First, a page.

[Ed. I’m happy to introduce guest writer Andrew Kahn, who covered Saturday’s game for MVictors. You can check out more on his website.]
Guest post by Andrew Kahn
Michigan fans are partying like its 1970-something. That’s the last time the Wolverines had a football season like this. Saturday’s 20-10 win over Indiana completed a perfect home slate. They’ve done that plenty—there have been 37 seasons in which Michigan has played at least four home games and won them all, most recently in 2011. But to win by an average margin of 32 points at the Big House, as Michigan did this year, is what makes 2016 so impressive.
The chart below shows some of the seasons in which Michigan has played at least four home games and won them all (without ties). They are ranked by the average margin of victory in the home games and the chart also shows the closest home game, the team’s overall record at the end of the season, and whether it won the national championship.
For the curious: margins in 2006 (16.0), 1997 (16.3) and 1948 (27.8) don’t crack the top 17.
Fielding Yost’s “point-a-minute” teams at the beginning of the 20th century fill up the top of the list. Other than the two pre-1900 teams, the only squads above the 2016 Wolverines on this list were coached by Yost, Fritz Crisler, or Bo Schembechler.
Saturday’s 10-point win, in which the Wolverines trailed at half for the first time all season, was the exception at Michigan Stadium this year. (And Michigan did take a 10-point lead into the fourth quarter, after which there was no scoring.) Michigan had a scare against Wisconsin, winning by seven. The other home games were blowouts, hence the 32.4 average margin. Not since Bo’s teams in the 70s have Michigan fans witnessed such dominance in person, and the especially high number of home games made it even more fun.
“Winning this game feels like one of the best wins I’ve ever been involved with,” Jim Harbaugh said after the game, comparing it a playoff game. Asked to reflect on the seniors winning their final game at Michigan Stadium, Harbaugh said, “I know how it feels to play at Michigan and not win your last game at home. [Michigan lost to Minnesota in its final home game in 1986]. It’s not a good feeling at all. Our guys played eight home games and won them all. The constant for a Michigan football player through the ages is playing at Michigan Stadium. It always has been and always will be. The one constant to time, the facilities, changes in society and everything else is playing in that stadium. To have that feeling of winning your last game is a great feeling.”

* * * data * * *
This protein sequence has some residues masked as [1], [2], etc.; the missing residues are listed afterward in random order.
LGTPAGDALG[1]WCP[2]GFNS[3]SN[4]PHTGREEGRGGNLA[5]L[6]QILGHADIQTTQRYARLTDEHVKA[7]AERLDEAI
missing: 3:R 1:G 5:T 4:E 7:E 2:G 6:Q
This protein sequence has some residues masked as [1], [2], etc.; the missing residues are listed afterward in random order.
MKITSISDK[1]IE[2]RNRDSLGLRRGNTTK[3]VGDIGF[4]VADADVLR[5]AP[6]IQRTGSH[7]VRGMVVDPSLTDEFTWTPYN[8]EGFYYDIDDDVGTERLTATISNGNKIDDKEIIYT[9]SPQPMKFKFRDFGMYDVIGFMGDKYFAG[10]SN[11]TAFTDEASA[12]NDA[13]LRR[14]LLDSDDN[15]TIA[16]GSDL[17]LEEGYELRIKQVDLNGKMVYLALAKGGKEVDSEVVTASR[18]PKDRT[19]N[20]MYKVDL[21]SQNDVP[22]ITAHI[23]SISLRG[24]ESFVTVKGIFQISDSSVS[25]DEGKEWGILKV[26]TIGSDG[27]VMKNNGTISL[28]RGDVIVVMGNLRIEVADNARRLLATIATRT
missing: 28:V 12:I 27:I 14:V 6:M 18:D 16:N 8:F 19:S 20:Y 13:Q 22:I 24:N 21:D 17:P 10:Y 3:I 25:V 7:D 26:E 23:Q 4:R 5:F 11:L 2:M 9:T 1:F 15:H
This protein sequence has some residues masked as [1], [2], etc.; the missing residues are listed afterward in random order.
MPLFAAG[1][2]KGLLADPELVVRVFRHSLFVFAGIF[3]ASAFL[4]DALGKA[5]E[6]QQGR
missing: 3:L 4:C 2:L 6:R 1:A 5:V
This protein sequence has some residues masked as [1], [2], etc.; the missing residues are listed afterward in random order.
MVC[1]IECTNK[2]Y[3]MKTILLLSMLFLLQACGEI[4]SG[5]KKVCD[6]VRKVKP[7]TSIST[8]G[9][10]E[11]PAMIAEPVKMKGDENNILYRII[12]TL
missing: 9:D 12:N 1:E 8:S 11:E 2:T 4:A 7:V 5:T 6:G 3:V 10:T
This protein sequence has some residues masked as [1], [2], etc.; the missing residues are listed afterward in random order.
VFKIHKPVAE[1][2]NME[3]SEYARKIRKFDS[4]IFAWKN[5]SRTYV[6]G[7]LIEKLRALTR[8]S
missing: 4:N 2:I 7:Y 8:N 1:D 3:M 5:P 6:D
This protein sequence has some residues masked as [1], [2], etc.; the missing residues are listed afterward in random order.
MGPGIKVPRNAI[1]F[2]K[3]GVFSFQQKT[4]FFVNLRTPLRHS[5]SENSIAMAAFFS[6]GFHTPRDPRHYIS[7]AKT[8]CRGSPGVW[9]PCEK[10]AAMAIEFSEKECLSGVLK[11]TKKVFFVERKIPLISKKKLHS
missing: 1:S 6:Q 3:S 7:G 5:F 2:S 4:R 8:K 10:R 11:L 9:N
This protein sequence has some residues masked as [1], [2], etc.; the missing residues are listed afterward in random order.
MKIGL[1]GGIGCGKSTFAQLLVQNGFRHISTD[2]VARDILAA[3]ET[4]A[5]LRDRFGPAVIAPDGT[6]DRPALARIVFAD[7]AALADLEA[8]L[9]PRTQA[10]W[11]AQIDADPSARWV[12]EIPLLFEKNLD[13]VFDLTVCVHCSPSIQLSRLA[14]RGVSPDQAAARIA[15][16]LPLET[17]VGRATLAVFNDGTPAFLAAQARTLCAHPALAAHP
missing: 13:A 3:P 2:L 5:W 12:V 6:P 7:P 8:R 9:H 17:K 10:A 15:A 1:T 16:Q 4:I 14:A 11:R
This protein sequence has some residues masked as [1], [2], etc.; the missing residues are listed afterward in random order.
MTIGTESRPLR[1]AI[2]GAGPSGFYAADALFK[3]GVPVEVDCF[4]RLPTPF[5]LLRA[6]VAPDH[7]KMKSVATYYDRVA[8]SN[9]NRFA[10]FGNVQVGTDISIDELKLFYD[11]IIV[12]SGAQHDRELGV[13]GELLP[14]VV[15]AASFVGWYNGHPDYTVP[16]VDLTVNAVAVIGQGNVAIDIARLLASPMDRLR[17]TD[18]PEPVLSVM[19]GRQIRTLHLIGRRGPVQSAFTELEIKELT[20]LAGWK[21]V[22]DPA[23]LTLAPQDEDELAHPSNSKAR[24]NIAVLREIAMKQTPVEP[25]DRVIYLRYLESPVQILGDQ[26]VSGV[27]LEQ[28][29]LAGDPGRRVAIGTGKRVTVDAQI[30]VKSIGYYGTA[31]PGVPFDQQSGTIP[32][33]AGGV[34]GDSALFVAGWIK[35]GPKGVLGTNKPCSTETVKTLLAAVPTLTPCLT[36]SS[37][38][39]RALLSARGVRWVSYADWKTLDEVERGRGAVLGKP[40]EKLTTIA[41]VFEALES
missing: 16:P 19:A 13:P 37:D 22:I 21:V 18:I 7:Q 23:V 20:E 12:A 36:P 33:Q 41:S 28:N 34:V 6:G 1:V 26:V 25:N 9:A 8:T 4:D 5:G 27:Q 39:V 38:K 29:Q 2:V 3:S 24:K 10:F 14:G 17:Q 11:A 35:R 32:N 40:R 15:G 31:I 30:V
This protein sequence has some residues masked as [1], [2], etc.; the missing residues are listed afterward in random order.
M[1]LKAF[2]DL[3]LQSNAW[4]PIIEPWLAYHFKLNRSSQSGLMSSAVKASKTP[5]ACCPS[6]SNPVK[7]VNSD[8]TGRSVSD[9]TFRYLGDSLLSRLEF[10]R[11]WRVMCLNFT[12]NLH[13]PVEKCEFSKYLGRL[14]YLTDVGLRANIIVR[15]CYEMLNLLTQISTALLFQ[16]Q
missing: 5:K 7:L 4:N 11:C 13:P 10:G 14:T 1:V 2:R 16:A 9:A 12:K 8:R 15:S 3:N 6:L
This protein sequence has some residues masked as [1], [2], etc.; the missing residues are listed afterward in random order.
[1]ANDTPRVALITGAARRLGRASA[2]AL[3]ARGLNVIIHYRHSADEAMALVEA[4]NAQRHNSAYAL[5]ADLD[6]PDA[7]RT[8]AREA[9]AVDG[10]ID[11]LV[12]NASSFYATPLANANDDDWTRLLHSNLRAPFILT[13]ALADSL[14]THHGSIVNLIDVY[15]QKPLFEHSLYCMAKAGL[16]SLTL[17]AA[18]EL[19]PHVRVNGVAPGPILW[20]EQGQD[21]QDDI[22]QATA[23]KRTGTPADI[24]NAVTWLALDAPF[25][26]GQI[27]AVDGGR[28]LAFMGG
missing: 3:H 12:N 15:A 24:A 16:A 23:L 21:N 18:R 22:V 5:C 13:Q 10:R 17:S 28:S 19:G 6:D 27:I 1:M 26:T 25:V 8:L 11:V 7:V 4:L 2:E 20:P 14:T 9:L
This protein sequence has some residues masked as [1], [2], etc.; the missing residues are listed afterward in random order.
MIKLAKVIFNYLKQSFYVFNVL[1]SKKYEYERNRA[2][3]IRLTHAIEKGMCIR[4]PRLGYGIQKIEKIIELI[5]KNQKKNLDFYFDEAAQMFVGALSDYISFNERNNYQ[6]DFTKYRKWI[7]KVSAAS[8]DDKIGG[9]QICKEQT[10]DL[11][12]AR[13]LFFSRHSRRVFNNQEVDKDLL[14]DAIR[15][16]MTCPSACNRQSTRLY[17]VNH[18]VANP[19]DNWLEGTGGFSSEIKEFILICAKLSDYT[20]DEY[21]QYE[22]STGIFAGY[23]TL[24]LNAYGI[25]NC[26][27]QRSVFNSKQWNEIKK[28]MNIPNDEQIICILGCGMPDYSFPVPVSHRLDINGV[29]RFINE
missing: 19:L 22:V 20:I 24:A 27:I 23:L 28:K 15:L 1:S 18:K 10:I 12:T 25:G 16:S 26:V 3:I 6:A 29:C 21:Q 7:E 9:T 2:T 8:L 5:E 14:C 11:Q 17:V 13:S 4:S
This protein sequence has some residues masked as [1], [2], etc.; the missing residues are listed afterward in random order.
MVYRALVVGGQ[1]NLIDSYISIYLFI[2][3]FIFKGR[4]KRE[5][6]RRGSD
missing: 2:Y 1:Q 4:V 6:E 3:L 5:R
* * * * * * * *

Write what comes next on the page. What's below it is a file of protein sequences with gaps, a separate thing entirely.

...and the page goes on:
Senior kicker/punter Kenny Allen said the undefeated home slate is another thing to check off the list of accomplishments. “We expect to win every game here,” he said. Added senior safety Dymonte Thomas: “It’s nice to go undefeated at home. It lets people know when they come to the Big House they better pack a lunch because it’s going to be a long day.”
Senior running back De’Veon Smith was unquestionably the offensive star of the game, rushing for a career-high 158 yards and Michigan’s only two touchdowns on runs of 34 and 39 yards. But Smith said it was quarterback John O’Korn’s run, one play before Smith’s first score, that ignited the offense.
“When John took off for that run, that’s what really sparked us,” Smith said. “That really got the offensive line going.”
After the previous drive, quarterbacks coach Jedd Fisch got on the phone with O’Korn and told him, “You need to make a play to change this game around.” O’Korn obliged. Facing a third and eight from the Michigan 34 with under five minutes left in the third quarter, O’Korn took off. Here’s how Harbaugh described it:
“Two defenders were pressuring John. He stepped out of it with good ball security. He got the first down and was being threatened at the sticks and didn’t dive or slide; he kicked through an arm tackle. A big play, a signature play for a quarterback in a big game.”
Let it snow
Harbaugh and the players who spoke to the media mentioned “the elements” several times, justifiably. Watching the weather from the press box, the Big House at times resembled a snow globe. Late in the fourth quarter, I couldn’t help but think of Ron Burgundy’s line in Anchorman: “Boy, that escalated quickly.”
Here’s the field at 6:33 p.m.:
And again at 6:39 (notice the cheerleaders’ snow angels in the bottom right corner):
Just three minutes after that, at 6:42:
At 6:45, with cheerleaders sliding in the north end zone and making snow angels (again) in the south end zone:
And finally, at 6:49, with the players belly-flopping in celebration of a big win:
Follow Andrew on Twitter!
Follow MVictors on Twitter